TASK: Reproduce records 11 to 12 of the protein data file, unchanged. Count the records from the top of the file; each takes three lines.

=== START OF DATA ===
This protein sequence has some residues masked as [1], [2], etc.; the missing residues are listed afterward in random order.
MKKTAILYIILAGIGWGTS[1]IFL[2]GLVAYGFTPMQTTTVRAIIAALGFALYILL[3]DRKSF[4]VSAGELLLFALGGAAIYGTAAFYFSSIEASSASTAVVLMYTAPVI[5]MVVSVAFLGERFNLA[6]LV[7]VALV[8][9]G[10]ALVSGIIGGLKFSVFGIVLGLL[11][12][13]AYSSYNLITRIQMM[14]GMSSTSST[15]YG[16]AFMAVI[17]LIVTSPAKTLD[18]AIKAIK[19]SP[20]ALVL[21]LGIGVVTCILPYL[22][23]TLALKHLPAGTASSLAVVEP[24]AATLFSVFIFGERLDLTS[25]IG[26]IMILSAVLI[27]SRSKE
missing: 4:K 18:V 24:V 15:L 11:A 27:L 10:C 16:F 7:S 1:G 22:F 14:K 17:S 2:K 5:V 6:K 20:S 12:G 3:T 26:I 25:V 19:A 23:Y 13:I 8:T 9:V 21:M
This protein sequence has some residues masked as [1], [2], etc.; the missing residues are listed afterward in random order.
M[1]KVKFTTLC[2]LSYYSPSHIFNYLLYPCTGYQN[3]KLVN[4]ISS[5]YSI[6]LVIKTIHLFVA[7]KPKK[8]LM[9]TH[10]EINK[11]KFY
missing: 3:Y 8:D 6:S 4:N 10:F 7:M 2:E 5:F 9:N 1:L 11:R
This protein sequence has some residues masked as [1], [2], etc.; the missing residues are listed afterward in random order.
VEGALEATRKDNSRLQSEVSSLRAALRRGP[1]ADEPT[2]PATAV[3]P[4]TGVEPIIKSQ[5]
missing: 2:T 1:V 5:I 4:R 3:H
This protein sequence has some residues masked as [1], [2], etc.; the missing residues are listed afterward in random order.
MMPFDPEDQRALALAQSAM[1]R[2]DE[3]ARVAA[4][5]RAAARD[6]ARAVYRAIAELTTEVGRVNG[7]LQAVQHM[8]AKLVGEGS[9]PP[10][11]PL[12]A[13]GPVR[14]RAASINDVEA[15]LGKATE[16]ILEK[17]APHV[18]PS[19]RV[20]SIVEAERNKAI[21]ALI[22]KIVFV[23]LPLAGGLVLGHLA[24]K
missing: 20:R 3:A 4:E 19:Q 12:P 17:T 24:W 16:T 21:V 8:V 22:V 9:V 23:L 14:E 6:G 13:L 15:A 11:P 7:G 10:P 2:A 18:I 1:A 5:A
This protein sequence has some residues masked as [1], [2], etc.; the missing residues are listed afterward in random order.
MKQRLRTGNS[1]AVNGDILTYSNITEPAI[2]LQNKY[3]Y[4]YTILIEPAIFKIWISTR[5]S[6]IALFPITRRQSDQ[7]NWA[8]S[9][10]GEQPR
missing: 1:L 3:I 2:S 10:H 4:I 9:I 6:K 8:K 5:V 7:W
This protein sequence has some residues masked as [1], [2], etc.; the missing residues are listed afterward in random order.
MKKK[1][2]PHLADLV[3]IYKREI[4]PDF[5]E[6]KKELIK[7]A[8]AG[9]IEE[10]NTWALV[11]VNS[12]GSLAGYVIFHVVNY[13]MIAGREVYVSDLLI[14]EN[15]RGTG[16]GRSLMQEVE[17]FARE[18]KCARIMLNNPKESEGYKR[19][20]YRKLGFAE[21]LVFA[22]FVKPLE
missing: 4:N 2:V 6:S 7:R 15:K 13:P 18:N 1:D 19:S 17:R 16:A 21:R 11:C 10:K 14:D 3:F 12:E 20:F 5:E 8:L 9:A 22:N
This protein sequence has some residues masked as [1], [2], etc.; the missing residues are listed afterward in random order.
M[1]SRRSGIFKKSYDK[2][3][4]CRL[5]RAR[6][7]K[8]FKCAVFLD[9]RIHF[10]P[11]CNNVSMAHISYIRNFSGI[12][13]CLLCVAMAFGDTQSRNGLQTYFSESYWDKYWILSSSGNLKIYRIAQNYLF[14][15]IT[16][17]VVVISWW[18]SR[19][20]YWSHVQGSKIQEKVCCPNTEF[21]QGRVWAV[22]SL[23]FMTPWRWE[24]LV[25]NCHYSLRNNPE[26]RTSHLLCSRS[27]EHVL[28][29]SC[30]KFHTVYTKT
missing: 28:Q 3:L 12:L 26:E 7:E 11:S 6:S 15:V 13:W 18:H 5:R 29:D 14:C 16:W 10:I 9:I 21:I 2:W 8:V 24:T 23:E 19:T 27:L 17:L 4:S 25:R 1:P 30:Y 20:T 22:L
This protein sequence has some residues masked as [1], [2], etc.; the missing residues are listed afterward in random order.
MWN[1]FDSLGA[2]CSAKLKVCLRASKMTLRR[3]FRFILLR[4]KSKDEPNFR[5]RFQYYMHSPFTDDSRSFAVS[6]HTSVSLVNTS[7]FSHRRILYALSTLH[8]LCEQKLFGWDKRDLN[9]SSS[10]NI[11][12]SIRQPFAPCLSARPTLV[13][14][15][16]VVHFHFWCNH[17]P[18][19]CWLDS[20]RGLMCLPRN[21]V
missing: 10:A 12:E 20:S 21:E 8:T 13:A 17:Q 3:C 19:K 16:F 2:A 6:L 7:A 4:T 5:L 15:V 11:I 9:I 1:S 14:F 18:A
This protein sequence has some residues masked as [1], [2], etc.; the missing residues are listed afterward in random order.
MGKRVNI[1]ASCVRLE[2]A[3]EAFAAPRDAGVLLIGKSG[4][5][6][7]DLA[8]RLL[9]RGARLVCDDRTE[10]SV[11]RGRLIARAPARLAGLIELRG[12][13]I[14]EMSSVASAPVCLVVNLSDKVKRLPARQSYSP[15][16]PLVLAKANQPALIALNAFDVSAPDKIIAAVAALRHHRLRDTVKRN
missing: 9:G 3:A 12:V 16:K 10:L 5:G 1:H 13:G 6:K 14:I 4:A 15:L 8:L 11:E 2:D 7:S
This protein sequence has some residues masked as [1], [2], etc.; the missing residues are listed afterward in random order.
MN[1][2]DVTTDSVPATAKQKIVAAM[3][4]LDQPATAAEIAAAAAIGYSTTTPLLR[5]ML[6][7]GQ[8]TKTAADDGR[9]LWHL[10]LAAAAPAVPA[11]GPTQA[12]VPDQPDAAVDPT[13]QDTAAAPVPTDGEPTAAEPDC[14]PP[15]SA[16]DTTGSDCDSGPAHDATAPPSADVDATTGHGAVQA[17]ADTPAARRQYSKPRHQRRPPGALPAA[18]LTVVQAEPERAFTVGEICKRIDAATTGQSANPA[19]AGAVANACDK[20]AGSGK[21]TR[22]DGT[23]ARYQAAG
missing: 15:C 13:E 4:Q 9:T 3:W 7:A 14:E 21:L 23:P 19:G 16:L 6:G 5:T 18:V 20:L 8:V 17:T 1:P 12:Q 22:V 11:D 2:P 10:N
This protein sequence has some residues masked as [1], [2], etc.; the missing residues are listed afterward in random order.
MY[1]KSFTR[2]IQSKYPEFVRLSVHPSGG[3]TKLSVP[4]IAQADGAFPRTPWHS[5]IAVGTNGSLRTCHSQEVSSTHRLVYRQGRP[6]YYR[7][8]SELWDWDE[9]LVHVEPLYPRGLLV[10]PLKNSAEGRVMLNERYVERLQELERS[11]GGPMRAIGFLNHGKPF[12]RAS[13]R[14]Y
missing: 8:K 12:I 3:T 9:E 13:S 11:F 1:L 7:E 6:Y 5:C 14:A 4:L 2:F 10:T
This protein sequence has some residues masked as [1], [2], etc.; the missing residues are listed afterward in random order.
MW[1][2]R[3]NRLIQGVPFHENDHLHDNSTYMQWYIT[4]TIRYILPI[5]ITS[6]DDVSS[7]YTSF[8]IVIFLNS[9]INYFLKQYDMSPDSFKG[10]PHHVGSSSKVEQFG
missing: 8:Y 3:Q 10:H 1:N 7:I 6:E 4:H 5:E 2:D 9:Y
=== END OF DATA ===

This protein sequence has some residues masked as [1], [2], etc.; the missing residues are listed afterward in random order.
MY[1]KSFTR[2]IQSKYPEFVRLSVHPSGG[3]TKLSVP[4]IAQADGAFPRTPWHS[5]IAVGTNGSLRTCHSQEVSSTHRLVYRQGRP[6]YYR[7][8]SELWDWDE[9]LVHVEPLYPRGLLV[10]PLKNSAEGRVMLNERYVERLQELERS[11]GGPMRAIGFLNHGKPF[12]RAS[13]R[14]Y
missing: 8:K 12:I 3:T 9:E 13:S 11:F 1:L 7:E 6:Y 5:C 14:A 4:L 2:F 10:T
This protein sequence has some residues masked as [1], [2], etc.; the missing residues are listed afterward in random order.
MW[1][2]R[3]NRLIQGVPFHENDHLHDNSTYMQWYIT[4]TIRYILPI[5]ITS[6]DDVSS[7]YTSF[8]IVIFLNS[9]INYFLKQYDMSPDSFKG[10]PHHVGSSSKVEQFG
missing: 8:Y 3:Q 10:H 1:N 7:I 6:E 4:H 5:E 2:D 9:Y